Kolkata: The Election Commission has spiked the West Bengal government’s proposal to start acquisition of farmland in four districts—Burdwan, West Midnapore, Purulia and Howrah—ahead of the general election.
The state government is looking to acquire close to 17,000 acres in these four districts for industrial projects that it plans to set up, and had sought the commission’s permission to issue the preliminary notification for starting the process of acquisition. Such notifications are issued under Section 4(1) of the Land Acquisition Act, 1894.
Companies that have proposed to invest in West Bengal were getting impatient, Subrata Gupta, managing director of West Bengal Industrial Development Corp., or WBIDC, had told the commission, explaining the state government’s urgency to start acquisition of land ahead of elections.
Stiff resistance: The site of DLF Ltd’s 4,840-acre township project in Dankuni near Kolkata. Protests by farmers against land seizure have compelled the state government to abandon several industrial projects. Indranil Bhoumik / Mint
The decision to acquire land in these districts was taken long ago by the state cabinet and the allotment of land had been announced to the investors and the public as well, he added.
But the commission said the proposed land acquisition couldn’t start until after the general election in view of the model code of conduct, that all political parties and governments are expected to abide by ahead of election.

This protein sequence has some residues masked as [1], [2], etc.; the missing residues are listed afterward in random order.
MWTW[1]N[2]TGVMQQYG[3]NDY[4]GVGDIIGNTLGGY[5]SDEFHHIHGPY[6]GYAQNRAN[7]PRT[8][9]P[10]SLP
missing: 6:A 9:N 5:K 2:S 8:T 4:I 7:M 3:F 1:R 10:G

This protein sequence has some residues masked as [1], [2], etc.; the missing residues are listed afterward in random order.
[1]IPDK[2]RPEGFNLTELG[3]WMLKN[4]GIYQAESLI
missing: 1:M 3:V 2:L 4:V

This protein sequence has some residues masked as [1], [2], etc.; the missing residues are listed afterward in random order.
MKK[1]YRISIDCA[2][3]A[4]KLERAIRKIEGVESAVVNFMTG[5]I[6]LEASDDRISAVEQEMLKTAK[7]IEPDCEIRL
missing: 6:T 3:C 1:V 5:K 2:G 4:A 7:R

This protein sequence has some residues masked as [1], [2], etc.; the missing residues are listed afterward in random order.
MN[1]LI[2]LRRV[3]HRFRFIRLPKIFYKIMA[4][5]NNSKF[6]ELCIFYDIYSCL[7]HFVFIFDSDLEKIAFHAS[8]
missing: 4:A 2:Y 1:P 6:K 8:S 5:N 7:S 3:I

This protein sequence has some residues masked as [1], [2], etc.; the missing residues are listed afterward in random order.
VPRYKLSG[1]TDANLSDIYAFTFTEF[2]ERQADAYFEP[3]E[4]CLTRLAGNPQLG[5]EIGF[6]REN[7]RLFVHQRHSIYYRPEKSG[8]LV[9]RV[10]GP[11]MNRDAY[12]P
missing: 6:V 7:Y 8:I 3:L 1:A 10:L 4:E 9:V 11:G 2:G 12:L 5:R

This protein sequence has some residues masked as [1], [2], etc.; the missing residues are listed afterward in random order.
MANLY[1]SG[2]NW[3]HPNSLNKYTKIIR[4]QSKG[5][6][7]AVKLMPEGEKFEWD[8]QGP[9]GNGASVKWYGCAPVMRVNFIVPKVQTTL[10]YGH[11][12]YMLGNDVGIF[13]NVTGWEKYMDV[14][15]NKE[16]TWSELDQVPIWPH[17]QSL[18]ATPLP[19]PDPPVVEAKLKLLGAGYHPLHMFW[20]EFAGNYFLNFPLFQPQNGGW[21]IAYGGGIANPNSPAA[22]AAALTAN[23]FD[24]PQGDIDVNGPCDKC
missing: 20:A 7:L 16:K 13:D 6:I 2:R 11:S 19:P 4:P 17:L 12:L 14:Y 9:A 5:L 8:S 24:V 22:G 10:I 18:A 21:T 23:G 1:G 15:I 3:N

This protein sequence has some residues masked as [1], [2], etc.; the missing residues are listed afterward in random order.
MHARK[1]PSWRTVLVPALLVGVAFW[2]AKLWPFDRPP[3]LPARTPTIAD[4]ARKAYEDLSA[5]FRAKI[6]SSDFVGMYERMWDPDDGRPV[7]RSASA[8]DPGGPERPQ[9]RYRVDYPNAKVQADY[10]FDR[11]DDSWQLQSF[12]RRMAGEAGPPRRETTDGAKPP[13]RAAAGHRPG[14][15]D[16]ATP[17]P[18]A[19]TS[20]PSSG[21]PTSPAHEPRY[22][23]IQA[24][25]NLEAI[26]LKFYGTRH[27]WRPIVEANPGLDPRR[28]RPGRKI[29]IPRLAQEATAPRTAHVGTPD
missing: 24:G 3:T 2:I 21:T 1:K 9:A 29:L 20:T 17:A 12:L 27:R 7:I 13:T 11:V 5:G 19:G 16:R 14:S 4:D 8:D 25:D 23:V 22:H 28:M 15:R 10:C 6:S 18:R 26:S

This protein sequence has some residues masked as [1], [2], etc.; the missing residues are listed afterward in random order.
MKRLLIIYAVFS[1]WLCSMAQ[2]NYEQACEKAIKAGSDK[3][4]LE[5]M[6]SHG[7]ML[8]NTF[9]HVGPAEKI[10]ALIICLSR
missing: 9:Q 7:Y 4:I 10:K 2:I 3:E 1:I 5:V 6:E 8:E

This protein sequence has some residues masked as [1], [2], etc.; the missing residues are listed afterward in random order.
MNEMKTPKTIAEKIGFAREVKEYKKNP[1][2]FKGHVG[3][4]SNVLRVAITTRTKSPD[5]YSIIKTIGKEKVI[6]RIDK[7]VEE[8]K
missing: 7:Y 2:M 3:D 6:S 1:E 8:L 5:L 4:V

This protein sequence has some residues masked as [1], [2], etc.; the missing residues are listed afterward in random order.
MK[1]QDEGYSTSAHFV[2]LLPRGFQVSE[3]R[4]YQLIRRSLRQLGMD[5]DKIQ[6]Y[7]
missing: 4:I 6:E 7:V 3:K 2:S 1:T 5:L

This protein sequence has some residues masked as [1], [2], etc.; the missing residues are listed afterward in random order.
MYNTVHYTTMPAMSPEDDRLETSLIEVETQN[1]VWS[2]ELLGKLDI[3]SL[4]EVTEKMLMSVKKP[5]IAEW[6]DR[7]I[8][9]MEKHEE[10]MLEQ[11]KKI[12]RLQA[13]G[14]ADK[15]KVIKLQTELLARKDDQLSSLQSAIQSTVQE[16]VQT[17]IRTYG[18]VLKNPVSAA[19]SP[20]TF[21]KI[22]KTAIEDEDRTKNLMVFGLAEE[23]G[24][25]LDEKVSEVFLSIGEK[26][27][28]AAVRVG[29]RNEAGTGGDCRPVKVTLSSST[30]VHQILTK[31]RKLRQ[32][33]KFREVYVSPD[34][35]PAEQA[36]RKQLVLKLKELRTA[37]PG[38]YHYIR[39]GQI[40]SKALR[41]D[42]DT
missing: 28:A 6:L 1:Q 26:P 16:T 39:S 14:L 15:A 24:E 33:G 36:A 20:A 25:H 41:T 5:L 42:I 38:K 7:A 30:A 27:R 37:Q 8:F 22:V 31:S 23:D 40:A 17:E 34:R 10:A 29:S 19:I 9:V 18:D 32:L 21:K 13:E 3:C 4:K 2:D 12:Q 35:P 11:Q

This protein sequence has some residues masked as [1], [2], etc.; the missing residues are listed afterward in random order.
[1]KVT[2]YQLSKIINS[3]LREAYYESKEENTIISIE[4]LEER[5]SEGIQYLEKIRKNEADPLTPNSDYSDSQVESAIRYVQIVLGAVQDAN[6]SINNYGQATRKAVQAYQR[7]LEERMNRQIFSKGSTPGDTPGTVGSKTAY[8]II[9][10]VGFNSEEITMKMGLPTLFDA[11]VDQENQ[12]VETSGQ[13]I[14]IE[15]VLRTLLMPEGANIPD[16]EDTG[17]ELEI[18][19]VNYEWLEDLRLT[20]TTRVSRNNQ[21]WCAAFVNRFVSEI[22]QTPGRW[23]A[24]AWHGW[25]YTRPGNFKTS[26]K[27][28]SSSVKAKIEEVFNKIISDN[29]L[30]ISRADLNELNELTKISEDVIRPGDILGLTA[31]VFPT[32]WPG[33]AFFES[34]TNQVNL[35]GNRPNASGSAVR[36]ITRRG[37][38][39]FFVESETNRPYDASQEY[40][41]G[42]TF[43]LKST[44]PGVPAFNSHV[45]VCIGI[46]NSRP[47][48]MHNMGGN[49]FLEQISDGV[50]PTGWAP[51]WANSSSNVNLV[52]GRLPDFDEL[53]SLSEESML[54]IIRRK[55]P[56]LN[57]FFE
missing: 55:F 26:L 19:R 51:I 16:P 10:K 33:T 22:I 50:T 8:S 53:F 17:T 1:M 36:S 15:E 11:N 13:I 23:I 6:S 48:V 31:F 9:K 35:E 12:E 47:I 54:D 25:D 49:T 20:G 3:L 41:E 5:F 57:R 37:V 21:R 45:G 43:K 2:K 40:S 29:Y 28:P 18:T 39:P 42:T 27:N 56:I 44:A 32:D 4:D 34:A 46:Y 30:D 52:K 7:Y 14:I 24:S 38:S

“Cabinet decisions are taken in closed door meetings. But once notifications are issued, people come to know about the projects (for which land is to be acquired) and how they will benefit from them. We cannot allow section 4 notifications to be issued before the election,” N.K. Sahana, joint chief electoral officer of West Bengal told Mint.
WBIDC’s Gupta said the corporation will continue to acquire land for which notifications have already been issued. “We wouldn’t waste time because of the elections.”
The West Bengal government has been struggling against local resistance to acquire farmland for industrial projects. Protests by farmers against land seizure have forced the state government to abandon several projects such as the proposed chemical hub in Nandigram and DLF Ltd’s 4,840-acre township in Dankuni near Kolkata.
Following the ruling Left Front’s setback in panchayat elections in West Bangal last year, the state government had decided to go slow with land acquisition in 2008, admitted Abdur Rezzak Mollah, West Bengal’s minister for land and land reforms. But he declined to comment on why the state government was trying to start land acquisition ahead of the general elections.
“The fresh drive to acquire land is in line with the Left Front’s decision to use industrialization and employment generation as key poll planks for the Lok Sabha elections. The decision (by the Left Front) was taken after Tata Motors (Ltd) announced its decision to move its (small car) plant from Singur,” said an official of the land and land reforms department, who did not want to be named because the minister of his department had refused to answer the same question.
In several public meetings in the run-up to the general election, West Bengal’s chief minister Buddhadeb Bhattacharjee and commerce and industries minister Nirupam Sen have said that the state government wouldn’t give up its drive for employment generation through industrialization despite strong resistance from the Trinamool Congress, the main opposition party in West Bengal.